Please elaborate the difference.

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5 answers

In simple terms, this is the difference:

Native Compiled language: You write your code, you run the compiler and the compiler turns it into machine instructions (raw bytes) that the CPU itself can read and execute.

Interpreted language: You are writing a script and handing it to another program which executes code on the script's behalf. This "other program" is called the interpreter or the engine and it itself is usually a native compiled program, hence it has to at some point give machine code to the CPU; everything does because that's the only way to actually get the computer to do anything. Simply put - a script is a set of instructions for a program to execute whereas a native binary is a set of instructions for your machine's CPU to execute.

The key here is that, since with scripting, you don't have to "compile to machine code," that's why when you write a script you don't have to "build" it; you can just feed it straight into the interpreter which speeds up the overhead of writing/testing code a bit. The downside is that the interpreter itself has overhead because many more steps are involved than simply the machine reading one compiled program.

If you want to see all this in action, get on Windows and write yourself a real basic javascript script. Now, download x64Dbg and open up `C:\Windows\System32\wscript.exe` in x64Dbg with commandline args to launch the javascript script you just wrote. You can actually trace the script's behavior in the wscript.exe binary and that's because the wscript.exe binary is following the instructions of the javascript file but the javascript file itself cannot at all tell the computer what to do directly. wscript.exe is an \__interpreter.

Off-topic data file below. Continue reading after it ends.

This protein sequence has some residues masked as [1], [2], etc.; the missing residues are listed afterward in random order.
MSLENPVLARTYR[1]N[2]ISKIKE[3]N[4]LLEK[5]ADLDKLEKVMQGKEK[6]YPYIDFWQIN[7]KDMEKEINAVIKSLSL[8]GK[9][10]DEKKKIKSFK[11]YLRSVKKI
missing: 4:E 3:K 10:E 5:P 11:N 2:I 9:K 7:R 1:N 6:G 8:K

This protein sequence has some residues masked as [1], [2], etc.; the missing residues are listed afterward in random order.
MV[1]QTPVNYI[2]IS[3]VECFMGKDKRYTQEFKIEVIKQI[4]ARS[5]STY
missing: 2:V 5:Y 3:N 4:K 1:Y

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EntityProgramming LanguageScripting Language
DefinitionA programming language is an artificial language designed to communicate instructions to a machine, particularly a computer.A scripting language, script language or extension language is a programming language that allows control of one or more applications.
TypeCompiler-based languageInterpreter based language
UsageDeveloping something from scratchUsed to combine existing components
RunningRun independent of an exterior (or parent) programRun inside another program
DesignDesigned to get full usage of a languageDesigned to make coding fast and simple
ConversionConverts the whole program into machine language in one shotConverts high level instructions into machine language
CreationCreates a .exe fileDoes not create a .exe file
CompilationNeeds to compile the programThere is no need to compile the program
CodingProgramming is making a full code of programScripts are just a piece of code
TemperamentHarder to code. Needs numerous lines of code for each functionEasier to code. Needs only a few short lines of code for each function
ComplexityAre complexAre easy to use and easy to write
Development TimeTakes longer to develop as more code needs to be written.Takes less time to code as it needs less coding.
SupportExplicit support of Data Types. Rich support for User Interface Design. Limited support for User Interface Design.Implicit support of Data Types. Rich support for Graphic Design.Limited or no support for Graphic Design
HostingDoes not require a host. Is self – executableRequires a host
CostIncreased maintenance costReduced maintenance cost
ExamplesC, C++, C#, Java, VC++, VB, Basic, COBOL, Pascal, etc.JavaScript, VB Script, Shell, Perl, Python, Ruby, Rexx, PHP, GameMonkey, Lua, etc.

Hope this matrix will help you Ankit Shukla